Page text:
|ADRIAN OSORNIO; BETSY
MARTINEZ; JESSICA WILLIAMS;
ISTQUIA REYNA; MIGUEL
FONTANET; MAYRA CARMONA,
T-MOBILE USA, INC.,
Plaintiffs (who are Hispanic), were all members of a bi-lingual team of customer-care representatives in T-Mobile's call center in Colorado Springs, Colorado. They responded to Spanish-speaking customers' telephone requests for assistance with T-Mobile wireless service. Mr. Osornio, as team coach, was held responsible for the team's service, productivity, and work environment. In her supervisory role, his manager (who is also Hispanic) advised him orally that he should not threaten his team members. On March 10, 2003, the manager met with him and issued a written warning relating to his attendance, job performance, and leadership characteristics such as approachability, interaction, and efforts to maintain a positive work environment. The warning indicated that he was to improve his performance by March 31, 2003.
Two days later, the manager conducted a meeting attended by three members of Mr. Osornio's team. A team member who is not a party to this action told the manager that Mr. Osornio had held a meeting at which he told team members that he had received a written warning and that his job was at stake due to the team's failure to meet performance goals. The team member felt that the underlying message was that all of their jobs were in jeopardy. Plaintiff Mayra Carmona generally corroborated this account.
The manager discussed Mr. Osornio's team meeting with other management and human resources personnel. The group agreed that his comments amounted to an implicit threat to team members' continued employment and that he should be discharged for creating a poor work environment. T-Mobile terminated Mr. Osornio's employment that day. Another Hispanic employee replaced Mr. Osornio as coach.
When management informed team members that Mr. Osornio would no longer be their coach, the members expressed their disagreement with this decision. Later, team-member plaintiffs signed two letters written by Mr. Osornio and addressed to T-Mobile management, stating that Mr. Osornio had not threatened their jobs. However, they did not contend that T-Mobile had discriminated against Mr. Osornio, and they took no other action on his behalf. After Mr. Osornio's discharge, team-member plaintiffs perceived a deterioration in their conditions of employment. For varying reasons, all of the plaintiffs have left T-Mobile's employ.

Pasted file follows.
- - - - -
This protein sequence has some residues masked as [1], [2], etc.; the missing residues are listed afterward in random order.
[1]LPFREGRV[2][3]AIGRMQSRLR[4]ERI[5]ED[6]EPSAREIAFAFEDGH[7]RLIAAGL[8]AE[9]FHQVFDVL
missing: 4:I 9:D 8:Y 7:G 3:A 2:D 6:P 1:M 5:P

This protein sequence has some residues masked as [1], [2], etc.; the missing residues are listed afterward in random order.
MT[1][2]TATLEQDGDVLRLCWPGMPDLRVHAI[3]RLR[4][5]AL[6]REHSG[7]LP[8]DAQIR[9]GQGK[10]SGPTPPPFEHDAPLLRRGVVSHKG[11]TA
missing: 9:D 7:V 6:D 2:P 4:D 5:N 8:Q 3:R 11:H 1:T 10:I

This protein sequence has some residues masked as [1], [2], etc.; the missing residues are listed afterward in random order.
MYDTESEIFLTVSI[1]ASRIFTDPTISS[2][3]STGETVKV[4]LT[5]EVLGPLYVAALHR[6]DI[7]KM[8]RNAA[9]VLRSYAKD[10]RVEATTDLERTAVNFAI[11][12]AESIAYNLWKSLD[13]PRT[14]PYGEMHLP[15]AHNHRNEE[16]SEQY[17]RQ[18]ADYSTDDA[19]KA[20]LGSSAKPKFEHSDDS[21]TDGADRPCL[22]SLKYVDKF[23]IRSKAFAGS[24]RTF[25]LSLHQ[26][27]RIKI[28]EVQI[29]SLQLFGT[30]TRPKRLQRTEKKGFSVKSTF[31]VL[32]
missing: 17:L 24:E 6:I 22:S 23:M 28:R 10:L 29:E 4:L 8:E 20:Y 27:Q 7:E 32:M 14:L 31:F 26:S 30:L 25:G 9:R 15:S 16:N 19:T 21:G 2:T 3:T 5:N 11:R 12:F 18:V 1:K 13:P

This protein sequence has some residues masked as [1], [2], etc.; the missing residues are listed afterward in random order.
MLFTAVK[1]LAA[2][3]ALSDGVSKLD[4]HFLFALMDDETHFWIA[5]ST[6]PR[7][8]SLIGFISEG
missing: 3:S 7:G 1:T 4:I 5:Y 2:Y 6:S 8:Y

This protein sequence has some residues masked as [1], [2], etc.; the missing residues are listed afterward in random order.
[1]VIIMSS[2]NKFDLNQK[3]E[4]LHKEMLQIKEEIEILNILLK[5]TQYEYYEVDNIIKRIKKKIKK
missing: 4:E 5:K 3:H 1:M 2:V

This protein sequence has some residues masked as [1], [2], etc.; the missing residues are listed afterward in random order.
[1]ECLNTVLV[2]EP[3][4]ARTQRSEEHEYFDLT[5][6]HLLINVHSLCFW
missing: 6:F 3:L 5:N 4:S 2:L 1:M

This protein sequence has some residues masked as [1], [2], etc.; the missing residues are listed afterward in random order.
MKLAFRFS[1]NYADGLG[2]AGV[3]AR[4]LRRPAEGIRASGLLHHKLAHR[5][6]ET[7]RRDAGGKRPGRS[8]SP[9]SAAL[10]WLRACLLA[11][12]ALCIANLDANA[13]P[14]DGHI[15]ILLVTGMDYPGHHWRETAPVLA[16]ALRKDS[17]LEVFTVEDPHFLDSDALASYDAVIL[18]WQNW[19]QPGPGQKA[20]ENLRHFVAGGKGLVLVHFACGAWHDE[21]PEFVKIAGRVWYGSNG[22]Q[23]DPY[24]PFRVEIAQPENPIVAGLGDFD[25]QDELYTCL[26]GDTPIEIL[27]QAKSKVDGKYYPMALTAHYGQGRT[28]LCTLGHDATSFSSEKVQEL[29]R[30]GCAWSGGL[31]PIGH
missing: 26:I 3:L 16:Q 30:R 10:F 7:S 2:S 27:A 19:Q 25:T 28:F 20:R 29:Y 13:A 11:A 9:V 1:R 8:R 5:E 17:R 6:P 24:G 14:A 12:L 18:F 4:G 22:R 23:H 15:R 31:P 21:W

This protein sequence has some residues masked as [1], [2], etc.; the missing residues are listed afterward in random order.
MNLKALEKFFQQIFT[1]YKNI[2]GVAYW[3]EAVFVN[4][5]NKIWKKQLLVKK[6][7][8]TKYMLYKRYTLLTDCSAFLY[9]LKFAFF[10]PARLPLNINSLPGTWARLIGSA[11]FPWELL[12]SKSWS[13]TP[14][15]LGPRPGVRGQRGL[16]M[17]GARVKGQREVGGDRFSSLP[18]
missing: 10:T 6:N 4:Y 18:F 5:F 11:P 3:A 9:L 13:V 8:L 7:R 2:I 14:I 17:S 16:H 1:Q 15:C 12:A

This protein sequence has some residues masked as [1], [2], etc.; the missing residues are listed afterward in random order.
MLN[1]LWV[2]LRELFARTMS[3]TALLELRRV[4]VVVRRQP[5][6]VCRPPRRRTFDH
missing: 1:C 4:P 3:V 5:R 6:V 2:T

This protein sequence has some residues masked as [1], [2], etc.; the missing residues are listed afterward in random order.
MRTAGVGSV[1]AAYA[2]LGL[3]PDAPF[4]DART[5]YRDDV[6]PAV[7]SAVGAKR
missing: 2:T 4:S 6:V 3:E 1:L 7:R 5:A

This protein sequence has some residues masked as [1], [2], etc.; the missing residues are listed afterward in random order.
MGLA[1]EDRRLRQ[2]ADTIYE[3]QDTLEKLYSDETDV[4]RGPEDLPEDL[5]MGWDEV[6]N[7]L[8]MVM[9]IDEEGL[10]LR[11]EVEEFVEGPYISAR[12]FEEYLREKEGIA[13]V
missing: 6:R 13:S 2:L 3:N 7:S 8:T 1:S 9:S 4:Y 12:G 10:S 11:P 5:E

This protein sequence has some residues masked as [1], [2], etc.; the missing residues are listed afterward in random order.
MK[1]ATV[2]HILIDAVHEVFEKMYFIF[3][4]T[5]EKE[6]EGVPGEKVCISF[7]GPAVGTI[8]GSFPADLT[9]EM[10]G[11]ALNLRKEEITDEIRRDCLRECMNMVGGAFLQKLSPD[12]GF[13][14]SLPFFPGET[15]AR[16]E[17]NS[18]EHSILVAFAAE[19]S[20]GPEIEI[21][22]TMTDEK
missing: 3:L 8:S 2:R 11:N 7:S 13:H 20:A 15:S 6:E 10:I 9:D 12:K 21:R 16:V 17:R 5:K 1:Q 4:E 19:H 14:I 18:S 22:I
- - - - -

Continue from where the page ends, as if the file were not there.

Mr. Osornio and the team members filed this lawsuit. Mr. Osornio asserted that he was subjected to disparate treatment based on his race or national origin. Ms. Martinez, Ms. Williams, Ms. Reyna, Ms. Carmona, and Mr. Fontanet assert that T-Mobile retaliated against them for complaining about the company's treatment of Mr. Osornio. Mr. Fontanet also alleges that he was subjected to a sexually hostile work environment through the actions of the manager who initiated Mr. Osornio's discharge. All plaintiffs assert that T-Mobile should be held liable under a contract or promissory estoppel theory because it disregarded the terms of its employee manual and other publications.
We review the district court's summary judgment decision de novo, applying the same legal standards that the district court applied. Pippin v. Burlington Res. Oil & Gas Co., 440 F.3d 1186, 1191 (10th Cir. 2006). "Summary judgment is proper if the evidence, viewed in the light most favorable to the non-moving party, presents no genuine issue of material fact and the court finds the moving party is entitled to judgment as a matter of law." Id.
Mr. Osornio's discrimination claim
Mr. Osornio claims that T-Mobile unlawfully discriminated against him based on his race or national origin. Because he relied on circumstantial evidence to support his claim, McDonnell Douglas Corp. v. Green, 411 U.S. 792 (1973), provides the appropriate evaluation framework. See Garrett v. Hewlett-Packard Co., 305 F.3d 1210, 1216 (10th Cir. 2002).
McDonnell Douglas first requires the aggrieved employee to establish a prima facie case of prohibited employment action. . . . If the employee makes a prima facie showing, the burden shifts to the defendant employer to state a legitimate, nondiscriminatory reason for its adverse employment action. If the employer meets this burden, then summary judgment is warranted unless the employee can show there is a genuine issue of material fact as to whether the proffered reasons are pretextual.
Plotke v. White, 405 F.3d 1092, 1099 (10th Cir. 2005) (quotations and citation omitted).
Both parties assume that Mr. Osornio has presented a prima facie case of discrimination and proceed to the question of whether T-Mobile had a legitimate basis for its termination decision. T-Mobile's proffered reason is its professed belief that, just two days after being placed on written warning, Mr. Osornio held a team meeting at which he exhibited poor leadership and created a negative work environment. Mr. Osornio counters that this reason can be determined pretextual because: (1) he did not, in fact, threaten the team's jobs; (2) T-Mobile failed to follow its normal progressive discipline policy; and (3) T-Mobile did not comply with Mr. Osornio's request for a thorough post-termination investigation.